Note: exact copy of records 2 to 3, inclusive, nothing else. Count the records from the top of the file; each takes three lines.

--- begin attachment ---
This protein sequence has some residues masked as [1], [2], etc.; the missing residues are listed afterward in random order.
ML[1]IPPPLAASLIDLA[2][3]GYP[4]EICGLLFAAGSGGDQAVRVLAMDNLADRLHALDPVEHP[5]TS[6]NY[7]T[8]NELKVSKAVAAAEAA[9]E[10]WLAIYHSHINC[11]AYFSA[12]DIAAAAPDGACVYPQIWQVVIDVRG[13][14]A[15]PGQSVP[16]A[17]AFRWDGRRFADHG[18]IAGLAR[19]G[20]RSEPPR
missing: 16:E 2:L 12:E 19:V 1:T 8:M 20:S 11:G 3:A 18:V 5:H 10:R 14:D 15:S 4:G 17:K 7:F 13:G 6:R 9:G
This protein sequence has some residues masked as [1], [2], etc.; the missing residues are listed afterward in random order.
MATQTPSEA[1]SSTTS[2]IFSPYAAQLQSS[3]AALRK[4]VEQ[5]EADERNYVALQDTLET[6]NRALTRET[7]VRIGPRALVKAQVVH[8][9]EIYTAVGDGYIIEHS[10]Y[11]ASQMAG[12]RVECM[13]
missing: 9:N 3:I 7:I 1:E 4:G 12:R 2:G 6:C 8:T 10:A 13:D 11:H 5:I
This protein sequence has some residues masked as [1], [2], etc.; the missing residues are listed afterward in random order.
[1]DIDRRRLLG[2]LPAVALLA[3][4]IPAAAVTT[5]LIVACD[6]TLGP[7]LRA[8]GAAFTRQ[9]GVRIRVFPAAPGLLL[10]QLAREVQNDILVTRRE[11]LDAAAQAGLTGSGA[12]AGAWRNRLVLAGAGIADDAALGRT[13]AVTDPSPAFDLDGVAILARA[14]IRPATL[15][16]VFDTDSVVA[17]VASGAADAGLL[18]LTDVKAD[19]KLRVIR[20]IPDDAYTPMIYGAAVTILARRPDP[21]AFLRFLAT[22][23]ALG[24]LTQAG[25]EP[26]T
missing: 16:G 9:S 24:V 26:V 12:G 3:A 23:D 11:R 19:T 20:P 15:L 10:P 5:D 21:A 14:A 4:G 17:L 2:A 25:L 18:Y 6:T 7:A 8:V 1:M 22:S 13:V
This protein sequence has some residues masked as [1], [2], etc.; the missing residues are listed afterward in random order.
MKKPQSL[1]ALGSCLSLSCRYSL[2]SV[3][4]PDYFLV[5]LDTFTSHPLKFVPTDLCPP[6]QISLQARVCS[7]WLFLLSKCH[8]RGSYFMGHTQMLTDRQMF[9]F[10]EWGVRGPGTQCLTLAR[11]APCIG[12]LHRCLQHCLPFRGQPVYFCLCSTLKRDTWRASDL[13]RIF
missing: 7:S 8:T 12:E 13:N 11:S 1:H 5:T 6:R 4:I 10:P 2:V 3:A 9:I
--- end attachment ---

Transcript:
This protein sequence has some residues masked as [1], [2], etc.; the missing residues are listed afterward in random order.
MATQTPSEA[1]SSTTS[2]IFSPYAAQLQSS[3]AALRK[4]VEQ[5]EADERNYVALQDTLET[6]NRALTRET[7]VRIGPRALVKAQVVH[8][9]EIYTAVGDGYIIEHS[10]Y[11]ASQMAG[12]RVECM[13]
missing: 9:N 3:I 7:I 1:E 4:G 12:R 2:G 6:C 8:T 10:A 13:D 11:H 5:I
This protein sequence has some residues masked as [1], [2], etc.; the missing residues are listed afterward in random order.
[1]DIDRRRLLG[2]LPAVALLA[3][4]IPAAAVTT[5]LIVACD[6]TLGP[7]LRA[8]GAAFTRQ[9]GVRIRVFPAAPGLLL[10]QLAREVQNDILVTRRE[11]LDAAAQAGLTGSGA[12]AGAWRNRLVLAGAGIADDAALGRT[13]AVTDPSPAFDLDGVAILARA[14]IRPATL[15][16]VFDTDSVVA[17]VASGAADAGLL[18]LTDVKAD[19]KLRVIR[20]IPDDAYTPMIYGAAVTILARRPDP[21]AFLRFLAT[22][23]ALG[24]LTQAG[25]EP[26]T
missing: 16:G 9:S 24:V 26:V 12:G 3:A 23:D 11:R 19:T 20:P 15:L 10:P 5:D 21:A 14:A 4:G 17:L 2:A 25:L 18:Y 6:T 7:A 8:V 1:M 22:S 13:V